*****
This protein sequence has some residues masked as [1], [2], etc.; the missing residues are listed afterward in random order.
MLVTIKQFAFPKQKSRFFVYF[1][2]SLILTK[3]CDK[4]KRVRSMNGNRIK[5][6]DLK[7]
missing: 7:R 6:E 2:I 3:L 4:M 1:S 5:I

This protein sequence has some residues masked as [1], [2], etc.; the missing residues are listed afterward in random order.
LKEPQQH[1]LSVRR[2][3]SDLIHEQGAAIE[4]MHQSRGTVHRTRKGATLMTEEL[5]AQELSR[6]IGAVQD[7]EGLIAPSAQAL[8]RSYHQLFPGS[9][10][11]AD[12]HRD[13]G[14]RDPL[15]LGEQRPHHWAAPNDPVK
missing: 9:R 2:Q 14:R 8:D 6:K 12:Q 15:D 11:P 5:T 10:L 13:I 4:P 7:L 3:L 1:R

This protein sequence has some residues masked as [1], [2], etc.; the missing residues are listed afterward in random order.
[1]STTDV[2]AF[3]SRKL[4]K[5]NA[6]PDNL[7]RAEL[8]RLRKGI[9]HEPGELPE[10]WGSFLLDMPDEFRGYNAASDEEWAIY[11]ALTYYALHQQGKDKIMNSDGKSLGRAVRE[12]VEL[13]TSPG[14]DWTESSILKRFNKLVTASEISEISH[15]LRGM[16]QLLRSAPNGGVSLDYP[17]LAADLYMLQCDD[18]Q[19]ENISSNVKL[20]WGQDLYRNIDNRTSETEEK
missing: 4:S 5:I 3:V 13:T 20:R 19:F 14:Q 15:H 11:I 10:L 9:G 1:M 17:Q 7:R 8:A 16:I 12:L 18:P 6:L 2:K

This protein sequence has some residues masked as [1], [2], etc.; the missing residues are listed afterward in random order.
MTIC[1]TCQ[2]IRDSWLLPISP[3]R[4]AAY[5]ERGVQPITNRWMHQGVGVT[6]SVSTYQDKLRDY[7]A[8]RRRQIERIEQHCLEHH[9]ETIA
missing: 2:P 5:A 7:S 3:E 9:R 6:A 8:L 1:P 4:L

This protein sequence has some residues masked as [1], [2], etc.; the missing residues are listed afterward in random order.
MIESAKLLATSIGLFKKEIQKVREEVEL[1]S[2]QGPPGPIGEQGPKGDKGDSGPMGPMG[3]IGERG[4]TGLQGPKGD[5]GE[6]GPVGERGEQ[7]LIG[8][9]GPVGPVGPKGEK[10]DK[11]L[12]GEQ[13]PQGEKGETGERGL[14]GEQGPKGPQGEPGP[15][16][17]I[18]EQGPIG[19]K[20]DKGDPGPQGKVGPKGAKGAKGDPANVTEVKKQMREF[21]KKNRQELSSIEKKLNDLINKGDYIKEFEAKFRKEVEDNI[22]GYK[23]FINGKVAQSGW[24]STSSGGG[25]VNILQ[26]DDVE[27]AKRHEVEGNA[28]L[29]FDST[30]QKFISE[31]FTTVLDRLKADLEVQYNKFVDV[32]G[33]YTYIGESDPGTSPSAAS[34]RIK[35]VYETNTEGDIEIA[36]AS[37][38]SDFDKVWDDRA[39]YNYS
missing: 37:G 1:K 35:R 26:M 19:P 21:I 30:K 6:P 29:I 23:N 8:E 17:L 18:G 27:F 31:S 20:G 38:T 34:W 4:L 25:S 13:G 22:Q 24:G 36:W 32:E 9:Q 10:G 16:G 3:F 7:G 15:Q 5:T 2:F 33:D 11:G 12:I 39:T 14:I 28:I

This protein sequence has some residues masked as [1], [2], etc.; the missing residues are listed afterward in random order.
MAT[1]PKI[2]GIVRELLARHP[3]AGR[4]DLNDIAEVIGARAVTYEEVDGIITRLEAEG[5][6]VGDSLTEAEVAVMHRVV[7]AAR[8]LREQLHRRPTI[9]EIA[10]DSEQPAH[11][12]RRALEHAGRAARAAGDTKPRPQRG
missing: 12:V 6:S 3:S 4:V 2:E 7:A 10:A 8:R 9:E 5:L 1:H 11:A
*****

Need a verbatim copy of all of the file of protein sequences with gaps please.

This protein sequence has some residues masked as [1], [2], etc.; the missing residues are listed afterward in random order.
MLVTIKQFAFPKQKSRFFVYF[1][2]SLILTK[3]CDK[4]KRVRSMNGNRIK[5][6]DLK[7]
missing: 7:R 6:E 2:I 3:L 4:M 1:S 5:I

This protein sequence has some residues masked as [1], [2], etc.; the missing residues are listed afterward in random order.
LKEPQQH[1]LSVRR[2][3]SDLIHEQGAAIE[4]MHQSRGTVHRTRKGATLMTEEL[5]AQELSR[6]IGAVQD[7]EGLIAPSAQAL[8]RSYHQLFPGS[9][10][11]AD[12]HRD[13]G[14]RDPL[15]LGEQRPHHWAAPNDPVK
missing: 9:R 2:Q 14:R 8:D 6:K 12:Q 15:D 11:P 5:T 10:L 13:I 4:P 7:L 3:L 1:R

This protein sequence has some residues masked as [1], [2], etc.; the missing residues are listed afterward in random order.
[1]STTDV[2]AF[3]SRKL[4]K[5]NA[6]PDNL[7]RAEL[8]RLRKGI[9]HEPGELPE[10]WGSFLLDMPDEFRGYNAASDEEWAIY[11]ALTYYALHQQGKDKIMNSDGKSLGRAVRE[12]VEL[13]TSPG[14]DWTESSILKRFNKLVTASEISEISH[15]LRGM[16]QLLRSAPNGGVSLDYP[17]LAADLYMLQCDD[18]Q[19]ENISSNVKL[20]WGQDLYRNIDNRTSETEEK
missing: 4:S 5:I 3:V 13:T 20:R 19:F 14:Q 15:H 11:I 10:L 9:G 1:M 17:Q 7:R 8:A 16:I 12:L 18:P 6:L 2:K

This protein sequence has some residues masked as [1], [2], etc.; the missing residues are listed afterward in random order.
MTIC[1]TCQ[2]IRDSWLLPISP[3]R[4]AAY[5]ERGVQPITNRWMHQGVGVT[6]SVSTYQDKLRDY[7]A[8]RRRQIERIEQHCLEHH[9]ETIA
missing: 2:P 5:A 7:S 3:E 9:R 6:A 8:L 1:P 4:L

This protein sequence has some residues masked as [1], [2], etc.; the missing residues are listed afterward in random order.
MIESAKLLATSIGLFKKEIQKVREEVEL[1]S[2]QGPPGPIGEQGPKGDKGDSGPMGPMG[3]IGERG[4]TGLQGPKGD[5]GE[6]GPVGERGEQ[7]LIG[8][9]GPVGPVGPKGEK[10]DK[11]L[12]GEQ[13]PQGEKGETGERGL[14]GEQGPKGPQGEPGP[15][16][17]I[18]EQGPIG[19]K[20]DKGDPGPQGKVGPKGAKGAKGDPANVTEVKKQMREF[21]KKNRQELSSIEKKLNDLINKGDYIKEFEAKFRKEVEDNI[22]GYK[23]FINGKVAQSGW[24]STSSGGG[25]VNILQ[26]DDVE[27]AKRHEVEGNA[28]L[29]FDST[30]QKFISE[31]FTTVLDRLKADLEVQYNKFVDV[32]G[33]YTYIGESDPGTSPSAAS[34]RIK[35]VYETNTEGDIEIA[36]AS[37][38]SDFDKVWDDRA[39]YNYS
missing: 37:G 1:K 35:R 26:M 19:P 21:I 30:K 6:P 29:I 23:N 8:E 17:L 18:G 27:F 31:S 20:G 38:T 34:W 4:L 25:S 13:G 22:Q 24:G 36:W 32:E 9:Q 10:G 16:G 3:F 7:G 15:Q 5:T 2:F 33:D 11:G 12:I 39:T 14:I 28:I

This protein sequence has some residues masked as [1], [2], etc.; the missing residues are listed afterward in random order.
MAT[1]PKI[2]GIVRELLARHP[3]AGR[4]DLNDIAEVIGARAVTYEEVDGIITRLEAEG[5][6]VGDSLTEAEVAVMHRVV[7]AAR[8]LREQLHRRPTI[9]EIA[10]DSEQPAH[11][12]RRALEHAGRAARAAGDTKPRPQRG
missing: 12:V 6:S 3:S 4:V 2:E 7:A 10:A 8:R 9:E 5:L 1:H 11:A